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"Mediation" – what does that mean?

Are you separating from your partner?

Are you having problems agreeing who pays for what?

Are there children involved?

Are you worried about mounting solicitors’ fees?

Are you unable to talk to your partner without getting into an argument?

Have you considered professional mediation?

What is mediation?

Mediation is a process entered into voluntarily by two parties in dispute where a neutral third party will help them to find a solution to their issues in a confidential environment. It aims to find a mutual compromise in which all parties feel that their needs and wishes are being treated fairly and it can be conducted face-to-face or in separate rooms.

Where couples are separating, therefore, the mediator will help the couple to make arrangements for their children, future housing, division of assets, future maintenance etc However, mediation is NOT marriage guidance or relationship counselling. It is not about reconciliation and bringing people back together. If you are concerned about your or your children’s safety, this can be discussed at the initial meeting.

Why should I consider mediation?

When relationships break down, people are often hurt, angry, bitter and confused. This may lead to them behaving unfairly, selfishly or out of character, making it very difficult for the other party to make him or herself heard and understood. Eventually, communication breaks down completely. By talking through an impartial mediator, both parties are given equal opportunity to state their needs and feelings openly, without the risk of aggravating the situation further. The aim of mediation is to resume communication.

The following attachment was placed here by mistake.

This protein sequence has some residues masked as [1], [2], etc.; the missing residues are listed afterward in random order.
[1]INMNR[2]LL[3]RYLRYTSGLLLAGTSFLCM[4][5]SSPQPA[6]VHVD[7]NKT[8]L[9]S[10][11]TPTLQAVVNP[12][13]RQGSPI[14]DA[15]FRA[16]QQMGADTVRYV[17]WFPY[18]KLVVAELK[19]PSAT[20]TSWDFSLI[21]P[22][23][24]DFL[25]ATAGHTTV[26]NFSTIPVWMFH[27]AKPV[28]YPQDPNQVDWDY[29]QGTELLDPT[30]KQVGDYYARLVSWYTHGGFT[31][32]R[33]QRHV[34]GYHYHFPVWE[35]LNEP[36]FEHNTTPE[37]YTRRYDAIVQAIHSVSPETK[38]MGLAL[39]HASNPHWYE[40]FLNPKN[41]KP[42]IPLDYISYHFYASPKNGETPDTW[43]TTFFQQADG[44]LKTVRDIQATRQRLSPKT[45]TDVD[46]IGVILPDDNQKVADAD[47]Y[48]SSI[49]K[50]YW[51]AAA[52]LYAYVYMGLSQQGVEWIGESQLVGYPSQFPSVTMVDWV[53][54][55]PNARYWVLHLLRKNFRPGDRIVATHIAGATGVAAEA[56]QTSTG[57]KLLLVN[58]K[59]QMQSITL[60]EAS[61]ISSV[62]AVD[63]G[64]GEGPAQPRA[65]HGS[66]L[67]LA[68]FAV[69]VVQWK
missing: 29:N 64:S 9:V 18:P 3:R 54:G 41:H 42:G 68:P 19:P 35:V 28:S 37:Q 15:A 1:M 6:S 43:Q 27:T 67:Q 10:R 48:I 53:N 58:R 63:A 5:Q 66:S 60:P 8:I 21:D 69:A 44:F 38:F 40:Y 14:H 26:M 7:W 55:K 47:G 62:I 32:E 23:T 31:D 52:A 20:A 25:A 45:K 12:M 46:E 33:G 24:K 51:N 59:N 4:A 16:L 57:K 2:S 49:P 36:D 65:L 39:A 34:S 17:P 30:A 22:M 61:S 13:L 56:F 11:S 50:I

Are mediators lawyers?

Mediators come from a variety of backgrounds including family lawyers, Court Reporting Officers (who report to the Court on issues regarding children), Family Therapists etc. They should have been trained by one of the professional bodies who comprise the Family Mediation Council and, if you are seeking public funding, have been assessed as competent to conduct Publicly Funded Mediation by the Legal Services Commission.

Who pays for mediation?

The service is paid for by the parties in dispute. However the costs incurred are significantly less than the cost of going to court. Costs of mediation will, of course, vary from service to service but are unlikely to exceed £1,000 each. The average financial court case takes around six months to complete and could easily cost around £20,000.

Public funding may be available to pay your fees and you will be assessed to see whether you are eligible at the first meeting

Why pay for mediation when I already have a solicitor?

Mediation fees are significantly less than legal fees; mediation reaches mutual agreement faster than going to court; and mediation is considerably less stressful than going to court. What’s more, the work that your solicitor will need to do to implement any settlement reached in mediation will be minimal in comparison.

How can I be sure that mediation is safe?

Anything discussed during mediation must be known to both parties but to no-one else. All negotiations are private and cannot be used in any future court proceedings. At the end of the mediation, you will be provided with a summary of the discussions to give to your solicitor.

Mediation can be undertaken without your partner being present, and children need only seen when it is absolutely necessary.

What is the consequence of not seeking mediation?

If you and your partner cannot come to an agreement over finances and/or arrangements for your children, you may end up in court and incur enormous legal costs – and undergo considerable stress.

Even if your separation is amicable, without a written, formal agreement on children and/or finances, you may face problems or a financial claim by your former partner some time in the future. For example, your former partner may claim a share in an inheritance or lottery win.

Article made available by Lesley Baker of Lambda Mediation

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